General Motors and Honda might seem like an unlikely pairing, but partnerships between Japanese and American automakers are not uncommon. After all, the two brands paired up in making the Saturn VUE once upon a time. That’s right, that old American SUV had a Honda V6 engine in it. But now, the duo is back at it once again to produce two electric vehicles by the year 2024.
Powered by GM, sold by Honda
The production duties for the two electric vehicles will be split up between the two manufacturers. Honda will be in charge of the interior and exterior design while General Motors will provide the platform for them. The electric vehicles will use GM’s all-new modular platform and Ultium battery system, which were announced last month. The cars will be manufactured in General Motor’s plants in North America and the finished products will be sold in Honda stores in the United State and Canada.
“This collaboration will put together the strength of both companies, while combined scale and manufacturing efficiencies will ultimately provide greater value to customers,” said Rick Schostek, executive vice president of American Honda Motor Co., Inc. “This expanded partnership will unlock economies of scale to accelerate our electrification roadmap and advance our industry-leading efforts to reduce greenhouse gas emissions.”
The partnership between Honda and GM is nothing new as the two manufacturers have been working together on projects like the Cruise Origin, which is an all-electric, self-driving vehicle that was unveiled earlier this year, as well as fuel cell development.
GM’s Ultium batteries
General Motors’ new Ultium batteries are unique in that they are able to be stacked vertically or horizontally in the battery pack, allowing for more versatility when it comes to vehicle design. The energy options will range from 50 to 200 kWh, which will greatly increase the performance of the vehicle that the batteries power. This means that a vehicle could potentially achieve up to 400 miles on a single charge and go 0-60 mph in about 3 seconds.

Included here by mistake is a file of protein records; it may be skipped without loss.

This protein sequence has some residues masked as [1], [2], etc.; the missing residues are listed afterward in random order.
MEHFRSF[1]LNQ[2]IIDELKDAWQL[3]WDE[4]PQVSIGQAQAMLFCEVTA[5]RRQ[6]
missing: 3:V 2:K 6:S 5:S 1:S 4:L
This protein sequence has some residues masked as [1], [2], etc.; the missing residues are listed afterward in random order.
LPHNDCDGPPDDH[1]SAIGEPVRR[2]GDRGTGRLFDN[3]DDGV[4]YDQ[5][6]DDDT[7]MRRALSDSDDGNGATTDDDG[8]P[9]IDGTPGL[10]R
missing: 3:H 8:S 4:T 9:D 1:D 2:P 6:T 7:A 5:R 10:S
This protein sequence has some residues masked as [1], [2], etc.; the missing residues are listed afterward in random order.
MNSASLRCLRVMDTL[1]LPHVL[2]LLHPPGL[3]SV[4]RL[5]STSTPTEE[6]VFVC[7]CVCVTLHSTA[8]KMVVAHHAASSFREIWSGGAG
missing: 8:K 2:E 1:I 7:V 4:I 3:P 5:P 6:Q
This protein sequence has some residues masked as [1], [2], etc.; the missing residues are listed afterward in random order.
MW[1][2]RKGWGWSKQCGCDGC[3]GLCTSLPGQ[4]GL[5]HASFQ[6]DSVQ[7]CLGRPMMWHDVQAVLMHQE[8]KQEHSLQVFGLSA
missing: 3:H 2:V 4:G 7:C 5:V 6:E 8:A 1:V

The Ultium battery packs are designed for Level 2 (and faster) charging and most of the vehicles that they will be used in will have a 400-volt pack. Upcoming projects like the Cruise Origin vehicle, Cadillac Lyriq, and future work trucks will use the Ultium battery packs.
“Our team accepted the challenge to transform product development at GM and position our company for an all-electric future,” said Mary Barra, GM chairman, and CEO. “What we have done is build a multi-brand, multi-segment EV strategy with economies of scale that rival our full-size truck business with much less complexity and even more flexibility.”
It’s a good move for both manufacturers
We think this is a great joint venture for both manufacturers as it will allow GM to focus on battery production and be able to spend more on the future EV projects that it’s planning. While Honda can spend time and money taking care of the interior and exterior duties for the electric vehicles. Talk about the effective delegation of duties! It’s definitely a win-win situation and we’re excited to see what’s to come in the future.